Lavender Shortbread

The first thing I knew how to bake was my family’s shortbread. I’ve known the recipe by heart since at least fifth grade, which was the year we had to give how-to speeches in Language Arts. Mine was How to Bake Scottish Shortbread, and my visual aids were bags of white flour and rice flour to pass around and let everyone feel the difference. In college, my mom used to send me care packages of shortbread, and we’d freeze a few pieces in our teeny tiny dorm freezer for shortbread emergencies. I’ve baked shortbread at least once per holiday season every year of my adult life, and it made a memorable appearance at my wedding. I make it the same way every time, and I would never, ever dare alter the recipe.

Um, until now.

Mom, you might want to avert your eyes.

lavender shortbread

We got a huge bunch of lavender from our CSA recently, and it’s been drying in the kitchen ever since. The suggested recipe that came with the bunch was for lavender shortbread, and of course I took one look at it, scoffed, and thought, “I can do better.”

Now: I set out to have measurements for this recipe. I planned to report just how much lavender you need to add to the world’s most perfect shortbread recipe for just the perfect touch of herb-y, floral flavor. But, um. Lavender is sort of a pain to work with, especially when it’s drying upside-down in your pantry. More buds ended up on the floor than in the bowl. And since most normal shortbread recipes maybe make 24 pieces, and this one makes 100+, I was kind of guessing anyway. I think I was shooting for 4 teaspoons, initially, because I couldn’t tell if the lavender technically was still fresh or if it was already dried and how that would affect the strength of the flavor. But 4 didn’t look like enough, so I went for 6, and then after I dumped that into the bowl of dough, it looked like a pitiful amount of lavender, so I scraped a few more sprigs’ worth of flowers directly into the bowl. So, um, 8 teaspoons? Enough that you can see a little bud of lavender in any 1-inch section of dough you pinch, I’d say.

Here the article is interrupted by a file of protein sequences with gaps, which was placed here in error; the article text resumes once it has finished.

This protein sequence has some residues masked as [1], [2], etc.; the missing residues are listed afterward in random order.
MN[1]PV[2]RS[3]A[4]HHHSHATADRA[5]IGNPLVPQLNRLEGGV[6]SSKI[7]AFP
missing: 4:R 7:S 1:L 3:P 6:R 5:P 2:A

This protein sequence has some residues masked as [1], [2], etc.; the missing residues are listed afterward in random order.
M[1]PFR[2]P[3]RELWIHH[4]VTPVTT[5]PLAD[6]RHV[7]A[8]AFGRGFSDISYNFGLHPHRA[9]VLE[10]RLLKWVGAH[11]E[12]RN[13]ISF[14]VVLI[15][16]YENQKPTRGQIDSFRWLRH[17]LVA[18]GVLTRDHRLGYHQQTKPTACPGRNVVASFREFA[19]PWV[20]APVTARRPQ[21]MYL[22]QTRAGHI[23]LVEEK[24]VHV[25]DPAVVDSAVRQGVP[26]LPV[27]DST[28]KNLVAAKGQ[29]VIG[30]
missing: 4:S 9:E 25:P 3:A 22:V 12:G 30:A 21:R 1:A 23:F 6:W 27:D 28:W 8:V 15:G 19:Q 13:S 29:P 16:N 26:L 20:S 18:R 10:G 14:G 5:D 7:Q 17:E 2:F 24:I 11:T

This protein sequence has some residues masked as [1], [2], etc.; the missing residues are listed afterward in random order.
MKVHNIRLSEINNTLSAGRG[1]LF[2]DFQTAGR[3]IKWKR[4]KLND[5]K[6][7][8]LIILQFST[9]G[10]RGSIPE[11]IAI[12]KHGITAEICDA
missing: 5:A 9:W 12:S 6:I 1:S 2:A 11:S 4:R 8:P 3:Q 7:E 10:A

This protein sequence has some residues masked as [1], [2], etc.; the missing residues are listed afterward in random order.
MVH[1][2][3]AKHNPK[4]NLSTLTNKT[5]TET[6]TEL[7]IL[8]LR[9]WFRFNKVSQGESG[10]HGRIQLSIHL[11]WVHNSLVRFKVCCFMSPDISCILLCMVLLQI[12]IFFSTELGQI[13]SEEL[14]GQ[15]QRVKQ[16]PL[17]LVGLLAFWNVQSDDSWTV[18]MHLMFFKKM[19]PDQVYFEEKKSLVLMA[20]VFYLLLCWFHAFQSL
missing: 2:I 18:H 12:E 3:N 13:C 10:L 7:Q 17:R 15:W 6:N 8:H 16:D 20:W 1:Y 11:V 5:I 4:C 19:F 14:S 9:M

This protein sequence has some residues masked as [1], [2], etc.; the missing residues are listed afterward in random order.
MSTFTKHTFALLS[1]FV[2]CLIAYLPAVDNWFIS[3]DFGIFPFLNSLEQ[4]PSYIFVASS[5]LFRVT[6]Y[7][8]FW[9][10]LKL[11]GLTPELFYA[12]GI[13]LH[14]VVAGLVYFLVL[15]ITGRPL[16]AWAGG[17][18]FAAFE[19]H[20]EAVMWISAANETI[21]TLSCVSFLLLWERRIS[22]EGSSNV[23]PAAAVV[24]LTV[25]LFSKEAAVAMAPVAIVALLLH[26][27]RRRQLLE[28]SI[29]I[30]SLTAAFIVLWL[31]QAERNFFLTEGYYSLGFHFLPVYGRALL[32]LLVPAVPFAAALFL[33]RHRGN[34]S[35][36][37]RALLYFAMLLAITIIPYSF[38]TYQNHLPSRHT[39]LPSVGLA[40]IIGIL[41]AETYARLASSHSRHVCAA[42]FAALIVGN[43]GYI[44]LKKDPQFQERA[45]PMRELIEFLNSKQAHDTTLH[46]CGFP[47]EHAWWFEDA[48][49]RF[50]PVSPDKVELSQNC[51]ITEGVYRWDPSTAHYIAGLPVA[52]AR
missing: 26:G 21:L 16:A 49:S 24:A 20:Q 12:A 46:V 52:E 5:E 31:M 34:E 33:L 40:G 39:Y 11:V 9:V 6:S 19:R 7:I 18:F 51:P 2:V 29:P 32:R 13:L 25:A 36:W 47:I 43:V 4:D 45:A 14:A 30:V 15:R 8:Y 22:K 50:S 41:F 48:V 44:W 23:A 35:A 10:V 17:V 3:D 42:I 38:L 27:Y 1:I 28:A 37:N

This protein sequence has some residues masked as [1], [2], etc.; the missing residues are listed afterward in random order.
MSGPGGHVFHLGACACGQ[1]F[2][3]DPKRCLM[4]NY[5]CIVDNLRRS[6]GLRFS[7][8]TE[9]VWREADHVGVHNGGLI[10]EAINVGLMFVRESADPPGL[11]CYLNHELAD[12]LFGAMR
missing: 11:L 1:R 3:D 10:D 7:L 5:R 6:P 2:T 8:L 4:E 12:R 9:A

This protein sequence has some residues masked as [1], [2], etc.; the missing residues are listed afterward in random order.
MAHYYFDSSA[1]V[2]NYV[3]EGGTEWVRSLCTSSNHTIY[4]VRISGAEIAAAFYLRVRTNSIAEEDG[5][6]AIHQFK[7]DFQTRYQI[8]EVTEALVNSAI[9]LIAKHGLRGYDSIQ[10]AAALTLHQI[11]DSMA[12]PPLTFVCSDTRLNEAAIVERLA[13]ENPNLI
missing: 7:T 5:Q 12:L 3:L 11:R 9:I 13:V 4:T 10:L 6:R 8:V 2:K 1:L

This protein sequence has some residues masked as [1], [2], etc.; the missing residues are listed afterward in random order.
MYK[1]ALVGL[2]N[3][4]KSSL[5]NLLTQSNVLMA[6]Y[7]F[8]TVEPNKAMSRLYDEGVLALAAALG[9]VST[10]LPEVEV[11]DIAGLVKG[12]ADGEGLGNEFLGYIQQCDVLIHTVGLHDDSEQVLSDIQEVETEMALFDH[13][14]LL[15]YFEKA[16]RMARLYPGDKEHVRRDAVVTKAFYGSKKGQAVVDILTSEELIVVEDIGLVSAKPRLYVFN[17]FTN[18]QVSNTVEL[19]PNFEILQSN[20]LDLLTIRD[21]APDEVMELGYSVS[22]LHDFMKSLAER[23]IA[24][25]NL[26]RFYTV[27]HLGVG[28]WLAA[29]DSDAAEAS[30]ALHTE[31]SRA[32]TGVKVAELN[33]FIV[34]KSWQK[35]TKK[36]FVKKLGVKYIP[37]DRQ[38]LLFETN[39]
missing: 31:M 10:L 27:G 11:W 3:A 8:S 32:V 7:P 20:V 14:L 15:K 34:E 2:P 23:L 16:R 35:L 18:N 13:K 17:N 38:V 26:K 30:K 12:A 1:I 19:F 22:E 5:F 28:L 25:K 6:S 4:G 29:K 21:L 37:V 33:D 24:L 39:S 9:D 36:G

And if you don’t want to mess with perfection, just omit the lavender.

Lavender Shortbread
1 pound (4 sticks) butter
1 1/6 c. sugar
3 c. white flour
1 c. rice flour
2 eggs
8-ish teaspoons of lavender flowers

1. Preheat the oven to 300.

2. Pour the sugar into a large bowl. Slice the butter into tablespoon-sized squares and add the squares to the sugar. Leave them there until softened, half an hour or so.

3. Once the butter has softened, cream the butter and sugar together with your hands until smooth. Yes, with your hands. This is a tactile recipe; put your rings somewhere safe and get ready for lots of trips to the sink.

4. Add the eggs and keep mixing with your hands, delighting in how cold and squishy it feels.

5. Add the white and rice flour and mix with your hands until everything feels thoroughly blended. (It’ll still be sticky; that’s OK.) Add the lavender and blend a little more.

6. Turn the dough out into a long baking pan (11×17 is ideal). Pat it evenly into the pan, using the heel of your hand for the center and working the dough into the corners with your fingers.

7. With a knife, score the dough both horizontally and vertically into rectangular pieces. (I usually get 9-10 pieces down the short side and 11-12 down the long side.) Prick each piece twice with a fork.

8. Bake for an hour and 10 minutes to an hour and a half, stopping when the shortbread is just golden brown. (If you know your oven bakes unevenly — mine does — rotate the pan halfway through.)

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